Tycho Concert Review

I can’t think of a better way to welcome in the spring than with a Tycho concert. For an artist whose brand of dreamy electronica combined with a west coast vibe elicits images of sandy beaches and surfing, there really are few acts that can bring in the elated joy the first days of spring evoke. It was an especially lukewarm spring day, a slight breeze coasting by the car as my friend and I headed out towards The Crofoot, sharing e-cigs and jamming out to some downtempo IDM. When we arrived at the parking structure, I caught a glance at a sunset, looking like an exact match of Dive’s album cover in a moment of coincidental beauty. It seemed as if the entirety of Spring was pointing towards a wonderful concert experience.

A Washington, D.C. based duo called Gems opened up the performance, a band who I had heard nothing of prior to seeing them live. At first I was pleasantly surprised; the band’s first couple songs had an explosive energy firmly grounded in pop writing sensibilities with tinges of shoe-gaze. The band has only put out a short 4-song EP and a couple other singles so their performance was rather short. For a lot of artists on tour with someone as prolific as Tycho this would be a good thing, but unfortunately for Gems, few of their songs were really able to keep my attention. There were moments of brilliance to be sure, and it’s maddening that a band with such potential is constantly wallowing in boring bridges made of semi-interesting bass patterns with the occasional effects-pedal-heavy guitar chord. When the band hits a climactic moment it’s golden. It’s getting there that’s the problem; too many of their songs could do with cutting down on length. If the duo feels the necessity to keep the songs the way they are, then the guitarist needs to play with greater confidence. This may very well be a problem of not having enough stage experience but it’s difficult to get invested in a song when half the guitar parts are nearly inaudible or in stark contrast to louder sections.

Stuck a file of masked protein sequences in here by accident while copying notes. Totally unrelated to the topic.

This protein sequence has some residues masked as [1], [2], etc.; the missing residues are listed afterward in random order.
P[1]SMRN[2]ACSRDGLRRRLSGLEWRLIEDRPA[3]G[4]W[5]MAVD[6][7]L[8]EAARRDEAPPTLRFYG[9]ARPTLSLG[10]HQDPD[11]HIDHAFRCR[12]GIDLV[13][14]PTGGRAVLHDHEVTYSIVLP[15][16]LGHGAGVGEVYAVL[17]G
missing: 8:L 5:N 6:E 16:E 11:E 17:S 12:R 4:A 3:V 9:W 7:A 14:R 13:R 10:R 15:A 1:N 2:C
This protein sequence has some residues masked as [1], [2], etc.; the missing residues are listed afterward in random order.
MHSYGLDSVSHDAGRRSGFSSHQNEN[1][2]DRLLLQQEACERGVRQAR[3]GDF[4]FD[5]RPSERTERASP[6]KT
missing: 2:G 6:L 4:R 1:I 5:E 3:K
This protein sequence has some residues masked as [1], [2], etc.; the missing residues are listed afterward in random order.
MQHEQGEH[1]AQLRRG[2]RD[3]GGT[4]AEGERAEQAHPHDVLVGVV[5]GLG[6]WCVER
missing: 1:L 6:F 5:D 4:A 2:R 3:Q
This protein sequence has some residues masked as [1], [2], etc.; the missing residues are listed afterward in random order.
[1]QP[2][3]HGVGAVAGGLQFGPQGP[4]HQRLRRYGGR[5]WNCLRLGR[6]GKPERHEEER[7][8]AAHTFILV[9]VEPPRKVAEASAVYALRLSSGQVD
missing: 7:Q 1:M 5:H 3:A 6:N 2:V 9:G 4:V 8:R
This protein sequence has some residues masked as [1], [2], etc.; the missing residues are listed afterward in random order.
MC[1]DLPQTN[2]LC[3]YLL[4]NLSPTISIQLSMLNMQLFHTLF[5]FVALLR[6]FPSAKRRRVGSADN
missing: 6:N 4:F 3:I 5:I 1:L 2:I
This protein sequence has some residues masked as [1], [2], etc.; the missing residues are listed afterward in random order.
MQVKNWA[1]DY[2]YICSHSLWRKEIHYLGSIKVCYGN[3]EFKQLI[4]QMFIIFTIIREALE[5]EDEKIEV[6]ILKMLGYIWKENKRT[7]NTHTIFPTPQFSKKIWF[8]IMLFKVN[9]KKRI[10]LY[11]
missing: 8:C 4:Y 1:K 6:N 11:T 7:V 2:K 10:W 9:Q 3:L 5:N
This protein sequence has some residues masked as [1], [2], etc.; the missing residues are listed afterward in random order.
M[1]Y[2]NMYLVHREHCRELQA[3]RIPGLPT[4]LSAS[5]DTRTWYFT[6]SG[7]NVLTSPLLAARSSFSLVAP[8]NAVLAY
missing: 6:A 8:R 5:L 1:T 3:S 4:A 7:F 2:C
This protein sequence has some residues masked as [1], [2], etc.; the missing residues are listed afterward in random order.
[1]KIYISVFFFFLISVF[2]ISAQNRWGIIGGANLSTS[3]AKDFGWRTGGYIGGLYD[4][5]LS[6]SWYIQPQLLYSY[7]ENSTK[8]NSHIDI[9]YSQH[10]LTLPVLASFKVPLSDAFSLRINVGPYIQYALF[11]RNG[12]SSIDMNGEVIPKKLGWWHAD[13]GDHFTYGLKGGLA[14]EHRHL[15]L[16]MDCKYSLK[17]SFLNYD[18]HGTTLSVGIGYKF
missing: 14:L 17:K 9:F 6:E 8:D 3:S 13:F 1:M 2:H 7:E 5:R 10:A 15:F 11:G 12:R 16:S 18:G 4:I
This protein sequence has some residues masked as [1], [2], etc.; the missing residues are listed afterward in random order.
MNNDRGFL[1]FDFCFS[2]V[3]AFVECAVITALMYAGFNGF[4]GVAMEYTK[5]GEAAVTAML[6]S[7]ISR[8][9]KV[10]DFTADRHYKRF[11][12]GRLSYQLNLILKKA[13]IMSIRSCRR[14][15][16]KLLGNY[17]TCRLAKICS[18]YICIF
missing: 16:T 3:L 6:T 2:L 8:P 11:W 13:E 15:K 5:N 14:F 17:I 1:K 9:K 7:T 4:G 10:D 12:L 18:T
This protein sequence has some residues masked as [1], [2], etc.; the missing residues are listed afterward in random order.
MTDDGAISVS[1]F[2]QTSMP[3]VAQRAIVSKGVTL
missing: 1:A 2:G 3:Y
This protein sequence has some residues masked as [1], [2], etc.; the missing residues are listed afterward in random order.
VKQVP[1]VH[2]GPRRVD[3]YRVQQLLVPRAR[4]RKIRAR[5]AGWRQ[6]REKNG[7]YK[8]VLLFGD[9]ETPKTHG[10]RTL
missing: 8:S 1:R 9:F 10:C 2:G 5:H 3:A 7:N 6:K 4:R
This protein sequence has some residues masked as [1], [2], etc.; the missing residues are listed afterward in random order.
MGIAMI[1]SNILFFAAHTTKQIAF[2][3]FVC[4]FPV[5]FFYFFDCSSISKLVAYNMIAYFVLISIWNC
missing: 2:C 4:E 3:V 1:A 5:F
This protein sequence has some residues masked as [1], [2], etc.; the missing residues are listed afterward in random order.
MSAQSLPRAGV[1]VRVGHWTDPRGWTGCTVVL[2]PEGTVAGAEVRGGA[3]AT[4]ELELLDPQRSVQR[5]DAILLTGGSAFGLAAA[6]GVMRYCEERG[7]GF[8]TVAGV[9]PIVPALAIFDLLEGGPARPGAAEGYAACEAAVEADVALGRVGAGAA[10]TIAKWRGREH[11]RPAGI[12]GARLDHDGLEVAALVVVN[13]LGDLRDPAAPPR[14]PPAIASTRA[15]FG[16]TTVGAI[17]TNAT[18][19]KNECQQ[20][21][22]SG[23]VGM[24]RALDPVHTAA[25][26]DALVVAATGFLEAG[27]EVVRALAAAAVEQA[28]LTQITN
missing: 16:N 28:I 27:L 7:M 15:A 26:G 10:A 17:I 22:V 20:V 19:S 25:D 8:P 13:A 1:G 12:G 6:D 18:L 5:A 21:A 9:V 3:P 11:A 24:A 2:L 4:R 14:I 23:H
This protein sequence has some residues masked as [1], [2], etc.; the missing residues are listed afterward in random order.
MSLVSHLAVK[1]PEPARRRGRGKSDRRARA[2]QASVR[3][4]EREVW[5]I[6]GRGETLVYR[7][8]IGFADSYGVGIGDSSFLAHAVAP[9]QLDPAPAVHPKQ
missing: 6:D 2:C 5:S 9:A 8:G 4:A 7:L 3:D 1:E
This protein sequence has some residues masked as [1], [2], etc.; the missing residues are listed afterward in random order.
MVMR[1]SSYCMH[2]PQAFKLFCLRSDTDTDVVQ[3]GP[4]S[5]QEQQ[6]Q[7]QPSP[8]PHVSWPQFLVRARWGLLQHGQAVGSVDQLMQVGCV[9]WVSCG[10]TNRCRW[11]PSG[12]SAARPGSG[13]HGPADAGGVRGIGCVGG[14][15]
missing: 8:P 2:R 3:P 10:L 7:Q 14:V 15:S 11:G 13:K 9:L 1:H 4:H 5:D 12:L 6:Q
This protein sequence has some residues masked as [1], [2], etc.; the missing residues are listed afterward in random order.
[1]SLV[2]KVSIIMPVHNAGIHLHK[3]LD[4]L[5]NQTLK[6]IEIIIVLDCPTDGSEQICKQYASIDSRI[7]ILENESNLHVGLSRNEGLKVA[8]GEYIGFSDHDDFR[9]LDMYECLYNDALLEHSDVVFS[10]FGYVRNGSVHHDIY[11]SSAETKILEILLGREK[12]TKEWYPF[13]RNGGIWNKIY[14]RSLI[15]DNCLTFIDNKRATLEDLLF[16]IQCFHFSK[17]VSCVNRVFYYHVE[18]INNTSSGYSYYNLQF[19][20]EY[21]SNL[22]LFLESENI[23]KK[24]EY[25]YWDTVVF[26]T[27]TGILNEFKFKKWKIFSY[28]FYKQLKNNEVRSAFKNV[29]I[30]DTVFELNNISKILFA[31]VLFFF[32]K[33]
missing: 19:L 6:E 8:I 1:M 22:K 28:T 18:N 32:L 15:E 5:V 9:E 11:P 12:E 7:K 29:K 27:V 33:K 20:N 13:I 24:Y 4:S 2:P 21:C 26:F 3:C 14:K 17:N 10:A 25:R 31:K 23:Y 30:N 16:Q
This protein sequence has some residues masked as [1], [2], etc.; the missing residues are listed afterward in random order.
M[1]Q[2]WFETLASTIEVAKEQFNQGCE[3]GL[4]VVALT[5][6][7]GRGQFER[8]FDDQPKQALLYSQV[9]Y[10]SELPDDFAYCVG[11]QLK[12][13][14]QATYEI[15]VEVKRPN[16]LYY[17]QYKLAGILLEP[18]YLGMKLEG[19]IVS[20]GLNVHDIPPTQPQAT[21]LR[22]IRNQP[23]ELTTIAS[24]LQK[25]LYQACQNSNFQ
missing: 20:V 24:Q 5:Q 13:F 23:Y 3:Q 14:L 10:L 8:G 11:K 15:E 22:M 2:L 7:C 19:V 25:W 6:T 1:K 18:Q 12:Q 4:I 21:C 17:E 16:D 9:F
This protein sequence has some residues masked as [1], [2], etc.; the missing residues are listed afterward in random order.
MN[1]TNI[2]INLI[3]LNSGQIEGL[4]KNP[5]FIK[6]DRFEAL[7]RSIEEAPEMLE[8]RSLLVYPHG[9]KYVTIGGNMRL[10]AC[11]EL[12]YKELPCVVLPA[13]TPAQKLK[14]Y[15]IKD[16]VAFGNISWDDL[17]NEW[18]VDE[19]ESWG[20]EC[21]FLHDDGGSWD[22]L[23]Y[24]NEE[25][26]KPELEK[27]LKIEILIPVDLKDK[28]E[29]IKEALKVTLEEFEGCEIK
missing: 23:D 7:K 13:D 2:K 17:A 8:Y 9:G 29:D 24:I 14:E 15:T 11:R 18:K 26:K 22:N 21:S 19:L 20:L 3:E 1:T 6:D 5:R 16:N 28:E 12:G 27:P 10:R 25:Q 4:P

Tycho, on the other hand, was on point the moment he came on stage. The band wasted no time in getting right into their set which kicked off with a couple songs off Dive and their newest album Awake. As a full-fledged band the biggest difference I heard to Tycho’s sound was how much more punctual each section of an individual song became. The snare hits were that much more immediate and the subtler cymbal flares had a much more encompassing sound overall than what the studio albums indicate. In a similar vein the actual feel of the bass guitar, literally the vibrations from being so damn close to the speakers, gave a very cool tangible sensation to Tycho’s sound. Coupled with some excellent visual programming that included picturesque video clips of surfing, color pallets swaps of the “Awake” and “Montana” single covers, and even a cool nod to Alejandro Jodorowsky’s The Holy Mountain set to “Spectre,” the live experience was nothing less than sublime. If you’re a big fan of chillwave music in general, you owe it to yourself to see these guys perform.

Just a fair warning, be sure to grab tickets quick cause they will sell out.